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Seeding Serena Williams is not only the best thing for Serena — it’s the best thing for tennis fans

Williams has more than earned the ‘unfair’ advantage

Now that the All England Lawn Tennis and Croquet Club has come to the sensible decision to seed seven-time Wimbledon champion Serena Williams in this year’s tournament, let’s not have any whining about how this gives an unfair advantage to the woman who was the No. 1 player in the world before she took time off to have a baby.

Despite being ranked 183rd, Williams is clearly among the top 32 players in the world as she plays her way back into shape after giving birth to her daughter last September. We all know the current ranking is a temporary condition for the greatest female tennis player of all time.

In the run-up to this year’s tournament, 29-year-old Dominika Cibulkova read the writing on the wall and complained that seeding Williams would not be “the right thing to do. She went on to say that “if they put her in front of me, then I will lose a spot that I am supposed to have.”

Cibulkova, who is ranked 32nd in the world and now enters Wimbledon unseeded, will face tougher early competition because of the decision to seed Williams. But with all due respect to the Slovakian star, the folks who run Wimbledon did what was right.

To do otherwise would only continue to punish Williams for the most human act of all: having a baby. The idea that pregnancy should by itself harm a women’s career is a notion from the unenlightened past. In the case of Williams, it would be particularly pernicious. She was ranked No. 1 and had just won the Australian Open when she went on maternity leave early last year.

Not seeding Williams would have also punished sports fans, who want to see the biggest stars perform on the biggest stages. In golf, as a past champion, Tiger Woods is eligible to play the Masters and PGA Championship for life. He also is a virtual shoo-in for special exemptions from the United States Golf Association to play in other headline tournaments — just as Jack Nicklaus and Arnold Palmer were even when they were past their primes. Call it a lifetime achievement exemption.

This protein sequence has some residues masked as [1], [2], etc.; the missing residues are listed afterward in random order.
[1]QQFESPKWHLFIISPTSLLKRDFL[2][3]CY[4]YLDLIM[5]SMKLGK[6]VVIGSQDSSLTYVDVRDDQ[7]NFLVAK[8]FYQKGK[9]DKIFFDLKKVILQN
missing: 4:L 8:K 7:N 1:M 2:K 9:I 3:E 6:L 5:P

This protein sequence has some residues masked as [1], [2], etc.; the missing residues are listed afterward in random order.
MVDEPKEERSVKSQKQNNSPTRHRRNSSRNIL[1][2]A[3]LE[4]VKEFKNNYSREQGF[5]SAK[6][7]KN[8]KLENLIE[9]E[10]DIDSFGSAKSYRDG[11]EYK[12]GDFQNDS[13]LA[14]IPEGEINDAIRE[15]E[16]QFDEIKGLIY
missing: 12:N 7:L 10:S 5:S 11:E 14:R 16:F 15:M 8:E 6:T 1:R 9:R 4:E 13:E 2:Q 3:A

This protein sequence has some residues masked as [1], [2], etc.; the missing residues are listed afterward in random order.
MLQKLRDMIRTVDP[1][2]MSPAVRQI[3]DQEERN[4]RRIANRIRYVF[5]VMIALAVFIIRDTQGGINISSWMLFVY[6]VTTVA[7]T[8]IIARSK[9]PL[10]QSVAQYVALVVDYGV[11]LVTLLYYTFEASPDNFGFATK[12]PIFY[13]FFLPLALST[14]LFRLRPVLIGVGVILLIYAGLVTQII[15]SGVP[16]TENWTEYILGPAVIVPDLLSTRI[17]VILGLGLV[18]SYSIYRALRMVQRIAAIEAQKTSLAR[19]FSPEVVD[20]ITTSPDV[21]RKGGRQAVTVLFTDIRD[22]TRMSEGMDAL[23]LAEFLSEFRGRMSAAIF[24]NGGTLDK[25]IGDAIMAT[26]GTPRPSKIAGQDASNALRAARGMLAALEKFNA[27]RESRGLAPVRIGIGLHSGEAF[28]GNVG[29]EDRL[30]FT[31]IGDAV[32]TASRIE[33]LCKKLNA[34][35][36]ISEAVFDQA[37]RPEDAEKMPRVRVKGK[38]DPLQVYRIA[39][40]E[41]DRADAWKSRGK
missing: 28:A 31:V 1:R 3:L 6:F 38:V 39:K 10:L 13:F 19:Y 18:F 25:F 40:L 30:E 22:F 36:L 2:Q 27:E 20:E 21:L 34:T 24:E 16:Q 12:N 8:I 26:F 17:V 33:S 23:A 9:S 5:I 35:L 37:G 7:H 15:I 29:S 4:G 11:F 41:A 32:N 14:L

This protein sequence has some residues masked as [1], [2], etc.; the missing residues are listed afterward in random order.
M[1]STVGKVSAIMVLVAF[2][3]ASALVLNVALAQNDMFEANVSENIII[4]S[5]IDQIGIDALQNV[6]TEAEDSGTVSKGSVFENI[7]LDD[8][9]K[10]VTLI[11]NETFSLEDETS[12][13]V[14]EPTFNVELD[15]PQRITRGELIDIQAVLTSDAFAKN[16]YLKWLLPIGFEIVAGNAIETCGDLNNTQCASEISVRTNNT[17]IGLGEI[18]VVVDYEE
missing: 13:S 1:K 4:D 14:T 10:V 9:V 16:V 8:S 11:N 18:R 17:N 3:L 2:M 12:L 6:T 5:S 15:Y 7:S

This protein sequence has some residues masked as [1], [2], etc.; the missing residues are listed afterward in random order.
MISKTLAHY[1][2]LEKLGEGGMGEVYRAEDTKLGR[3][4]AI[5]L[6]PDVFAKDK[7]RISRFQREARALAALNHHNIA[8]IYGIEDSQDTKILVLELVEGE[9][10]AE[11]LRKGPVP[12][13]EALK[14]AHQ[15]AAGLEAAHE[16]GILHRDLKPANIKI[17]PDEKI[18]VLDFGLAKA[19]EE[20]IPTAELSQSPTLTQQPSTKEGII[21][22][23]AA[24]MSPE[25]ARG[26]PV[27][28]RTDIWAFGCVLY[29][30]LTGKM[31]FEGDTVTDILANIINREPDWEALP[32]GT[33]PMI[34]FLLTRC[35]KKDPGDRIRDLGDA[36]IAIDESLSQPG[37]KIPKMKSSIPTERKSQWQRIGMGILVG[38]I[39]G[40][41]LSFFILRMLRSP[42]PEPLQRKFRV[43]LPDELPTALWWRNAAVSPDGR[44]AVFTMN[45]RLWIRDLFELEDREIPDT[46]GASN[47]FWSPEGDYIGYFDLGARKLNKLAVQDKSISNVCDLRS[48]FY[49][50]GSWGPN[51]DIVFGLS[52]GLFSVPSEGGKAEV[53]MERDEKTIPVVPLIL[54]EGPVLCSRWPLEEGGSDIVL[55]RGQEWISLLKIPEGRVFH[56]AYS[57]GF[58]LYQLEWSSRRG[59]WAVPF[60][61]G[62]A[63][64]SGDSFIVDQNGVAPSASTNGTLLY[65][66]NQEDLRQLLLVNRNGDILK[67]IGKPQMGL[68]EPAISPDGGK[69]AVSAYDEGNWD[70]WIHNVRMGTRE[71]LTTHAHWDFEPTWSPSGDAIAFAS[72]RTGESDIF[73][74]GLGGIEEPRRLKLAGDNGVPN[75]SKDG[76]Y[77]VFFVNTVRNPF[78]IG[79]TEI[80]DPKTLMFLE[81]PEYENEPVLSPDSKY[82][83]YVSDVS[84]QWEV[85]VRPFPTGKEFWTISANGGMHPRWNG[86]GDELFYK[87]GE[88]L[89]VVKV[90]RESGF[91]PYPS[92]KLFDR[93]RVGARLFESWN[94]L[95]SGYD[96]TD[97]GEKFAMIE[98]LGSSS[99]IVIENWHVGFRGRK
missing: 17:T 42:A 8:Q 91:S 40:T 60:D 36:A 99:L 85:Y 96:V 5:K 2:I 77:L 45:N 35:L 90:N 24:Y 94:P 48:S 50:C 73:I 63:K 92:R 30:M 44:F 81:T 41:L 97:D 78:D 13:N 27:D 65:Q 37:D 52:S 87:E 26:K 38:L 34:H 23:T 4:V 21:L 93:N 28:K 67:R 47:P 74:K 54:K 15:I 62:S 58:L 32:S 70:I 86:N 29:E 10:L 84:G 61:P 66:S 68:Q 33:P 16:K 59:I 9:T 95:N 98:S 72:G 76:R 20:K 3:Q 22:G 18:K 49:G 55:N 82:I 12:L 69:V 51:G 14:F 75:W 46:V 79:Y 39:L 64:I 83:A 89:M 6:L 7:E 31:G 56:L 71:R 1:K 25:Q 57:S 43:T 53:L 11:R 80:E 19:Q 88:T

In basketball, we are all used to the idea that referees call the game differently for superstars than they do for rank-and-file players. Do you remember James Harden being called for many offensive fouls when he throws his arms up into defenders behind the 3-point line? Back in the day, was shoulder-dropping Karl Malone called for many offensive fouls in crunch time?

These special rules are made not just to honor all-time sports greats but also to satisfy the many fans who want to see them play when the stakes are highest. When it comes to women’s tennis, there is no bigger star than Williams. She holds an Open-era record 23 Grand Slam titles, and fans flock to see her.

The reality that fans want to see top stars on the court no doubt plays a role in the WTA rule that allows players to have protected rankings to enter eight tournaments over a 12-month period. Having some sort of seeding protection seems like a logical next step. Seedings are meant to help the best players make it deeper into tournaments by pairing them against lower-ranked players early in tournaments, thus preserving the most compelling matchups for the later rounds when all eyes are watching. Under that rubric, it only makes sense that Williams be seeded.

Is Williams receiving special treatment? Yes. Has she earned it? Yes. Is it unfair? No. Who benefits from that? Everyone who loves tennis.

Williams went unseeded in the three tournaments she has entered in the past year, a situation decried by even some of her most bitter rivals. But things are changing. Wimbledon has seeded Williams 25th. And the U.S. Tennis Association, which runs the US Open, has indicated that it will revise its seedings when maternity leave is a factor.

With Wimbledon set to begin next week, Williams, who plays well on grass, looks to be rounding back into form. She won two matches at the recent French Open before dropping out with a pectoral injury. So she could be a factor. Or not. The reality is that she still has to play and win seven matches to be Wimbledon champion, seed or no seed.

Michael A. Fletcher is a senior writer at The Undefeated. He is a native New Yorker and longtime Baltimorean who enjoys live music and theater.